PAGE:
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Black women twice as likely to be diagnosed with a rare, aggressive endometrial cancer

Black women have twice the risk of being diagnosed with uterine clear cell carcinoma compared with other races, according to a new study of nearly half a million U.S. women diagnosed with uterine cancer from 2004 to 2016.

Uterine clear-cell carcinoma (above) is a rare form of endometrial cancer that’s aggressive, has a high recurrence rate, and has a 5-year survival rate of 58 percent. Fortunately, only about one in 200,000 Black women are diagnosed with this cancer. The greater incidence in Black women is attributed to genetics and certain gene mutations.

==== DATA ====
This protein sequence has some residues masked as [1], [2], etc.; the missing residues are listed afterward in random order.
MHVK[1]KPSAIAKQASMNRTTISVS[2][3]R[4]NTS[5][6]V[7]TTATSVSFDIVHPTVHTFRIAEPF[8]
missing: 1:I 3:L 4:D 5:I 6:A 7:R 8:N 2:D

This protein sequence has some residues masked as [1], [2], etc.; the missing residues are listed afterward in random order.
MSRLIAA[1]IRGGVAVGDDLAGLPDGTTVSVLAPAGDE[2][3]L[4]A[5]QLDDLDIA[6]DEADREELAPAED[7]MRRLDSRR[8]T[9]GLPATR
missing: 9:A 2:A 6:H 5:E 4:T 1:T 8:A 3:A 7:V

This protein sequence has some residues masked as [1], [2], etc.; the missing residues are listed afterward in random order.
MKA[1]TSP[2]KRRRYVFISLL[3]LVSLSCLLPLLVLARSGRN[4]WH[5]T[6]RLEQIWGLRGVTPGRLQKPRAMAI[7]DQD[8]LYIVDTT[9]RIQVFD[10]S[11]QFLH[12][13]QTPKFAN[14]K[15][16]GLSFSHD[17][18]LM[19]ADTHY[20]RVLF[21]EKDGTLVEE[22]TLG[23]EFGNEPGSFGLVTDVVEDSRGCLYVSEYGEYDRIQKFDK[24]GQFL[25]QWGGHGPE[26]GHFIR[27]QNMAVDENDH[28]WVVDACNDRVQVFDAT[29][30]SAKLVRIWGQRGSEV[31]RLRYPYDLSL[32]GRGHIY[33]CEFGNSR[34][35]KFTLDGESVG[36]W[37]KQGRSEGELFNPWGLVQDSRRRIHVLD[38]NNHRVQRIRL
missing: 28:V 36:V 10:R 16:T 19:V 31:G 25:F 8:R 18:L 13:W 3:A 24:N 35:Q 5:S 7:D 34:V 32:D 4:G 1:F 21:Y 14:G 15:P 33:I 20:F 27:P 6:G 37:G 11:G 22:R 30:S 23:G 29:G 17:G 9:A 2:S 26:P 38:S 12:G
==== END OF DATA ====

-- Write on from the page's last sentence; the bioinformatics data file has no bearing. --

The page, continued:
See the full text of the scientific paper “Uterine clear cell carcinoma risk in White versus non-White US subpopulations: does race matter?” by Stephanie Chow et al.

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